Students competing in the annual College Fed Challenge issued three recommendations to the Federal Reserve: speed up the bond-buying taper, increase communication, and release a white paper on cryptocurrency.
The former will likely increase the need for raising interest rates sooner than later, while the latter has been promised by Federal Reserve Chairman Jerome Powell, who has been recommended to be confirmed for another term by President Joe Biden.
"The Fed should be more specific about what kind of conditions would trigger liftoff," Pace University team captain Winnie Liu, a member of the winning team, said, Axios reported. "If the economy continues to grow and inflation stays elevated, how long can the Fed afford to wait to raise rates?"
The College Fed Challenge has traditionally placed future economic leaders, including former high school participant Peter Buttigieg, President Joe Biden's transportation secretary, who is currently overseeing a massive supply chain crisis.
"This competition is a window for the Fed to see how young people look at the economy," University of Pennsylvania senior Liza Brover told Axios. "To that extent, people should care what we have to say about inflation and employment."
The advice from the students came before Powell recently admitted inflation is not "transitory."
Pace told the Fed to get specific in its communications before Powell's backtrack in the temporary expectation on inflation, and Pace advised an update from the Fed to Americans.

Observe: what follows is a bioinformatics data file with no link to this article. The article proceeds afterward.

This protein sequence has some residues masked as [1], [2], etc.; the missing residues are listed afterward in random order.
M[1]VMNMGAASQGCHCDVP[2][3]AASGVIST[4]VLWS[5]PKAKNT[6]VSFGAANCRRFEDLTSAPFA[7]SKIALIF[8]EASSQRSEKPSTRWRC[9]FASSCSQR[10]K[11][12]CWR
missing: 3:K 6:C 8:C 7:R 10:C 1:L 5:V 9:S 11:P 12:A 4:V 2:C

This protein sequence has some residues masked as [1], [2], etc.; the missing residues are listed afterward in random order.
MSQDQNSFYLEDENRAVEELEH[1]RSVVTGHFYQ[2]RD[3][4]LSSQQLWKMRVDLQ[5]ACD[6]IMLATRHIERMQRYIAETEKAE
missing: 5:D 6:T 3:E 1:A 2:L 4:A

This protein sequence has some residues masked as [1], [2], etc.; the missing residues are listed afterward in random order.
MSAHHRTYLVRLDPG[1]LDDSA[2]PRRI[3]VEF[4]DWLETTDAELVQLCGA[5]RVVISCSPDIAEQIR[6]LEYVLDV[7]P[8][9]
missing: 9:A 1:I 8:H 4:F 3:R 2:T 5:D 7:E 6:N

"It'd be around two pages, just letting market participants into the mind of the Fed and the specific indicators that help guide their outlook — at least while we're in this transitional period with COVID-19," Pace senior and co-captain Fiona Waterman told Axios.
The Powell-led Fed blew it on inflation, according to University of Pennsylvania sophomore and co-captain Brian Lee of the competition's runners-up.
"What we would have hoped to see was the conditions which would have led the Fed to reconsider whether inflation is transitory laid out way ahead of time, maybe in September or August," Lee told Axios.
Next up is an overdue white paper on digital coins.
"Powell did promise to release a white paper about what the Fed thinks about [central bank digital currencies] this summer," University of Pennsylvania senior Isaac Tham told Axios. "It's really cold now and we haven't seen the white paper."
It is expected to be released in the next few weeks, Powell told Congress on Tuesday.
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